The year began with intense cold. I was living in Chicago with my girlfriend. She’s in grad school there. It was one of the worst winters I have ever experienced, and I’m from Montreal.

I hated Chicago. I had very few friends there and very few reasons to face the arctic vortex. I ended up spending far too much time at home, by myself or with my partner (I’ve come to believe that spending too much time together can be really detrimental to a relationship. Independent lives and friendships are vital).

In May, my good friend Rena came to Chicago and she and I spent the month writing and recording another album-in-a-month (to be released soon). This was a lot of fun and I’m really happy with the music we wrote. I think it’s a lot more developed than last year’s album. I can’t wait for you to hear it.

June – August: The Need for a Change, New Ideas Bubbling Up

I spent the summer traveling. As soon as I left Chicago, I began to feel better. Valerie, Grendel and I drove up to Montreal and spent a month living at the house I grew up in, visiting with friends and family. I showed Valerie around Montreal. We had an incredible time.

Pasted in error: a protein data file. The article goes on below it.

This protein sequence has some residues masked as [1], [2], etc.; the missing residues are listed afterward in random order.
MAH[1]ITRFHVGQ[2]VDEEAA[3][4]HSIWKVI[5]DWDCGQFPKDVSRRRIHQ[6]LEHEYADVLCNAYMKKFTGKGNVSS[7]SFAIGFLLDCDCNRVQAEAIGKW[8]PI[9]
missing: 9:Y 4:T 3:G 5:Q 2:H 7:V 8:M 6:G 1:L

Then we popped over to Portland, my favourite city on earth and the place that I used to call home and wanted desperately to call home again.

Arriving in Portland was the biggest breath of fresh air. I remember walking down Alberta Street that first day, bumping into someone I knew, stopping at my favorite tea house to get a kombucha on tap, saying hi to people on the street, everyone smiling and happy.

I almost cried when I needed to make a left turn onto a busy street and someone immediately stopped to let me go. That would NEVER have happened in Chicago, where the drivers are largely angry, bitter and aggressive. It occurred to me that I had no idea why anyone would choose to live in such a cold place (in both senses of the word). Did the rest of the world not know about the West Coast? (Shh, don’t tell!)

I’m sorry I’m bashing Chicago so much. There are good things about the city, and some people like it there. If you’re into architecture or sports or you’re a comedian or actor, you’ll probably enjoy it. I just despised my time there so much and found the poverty, segregation and violence really disturbing. Not to mention how painfully normal most people seemed. Unlike other big cities, Chicago seemed to lack a sort of quirk, style and sarcasm. Maybe that’s just the Midwest? I’m not sure, but I didn’t feel like I fit in at all.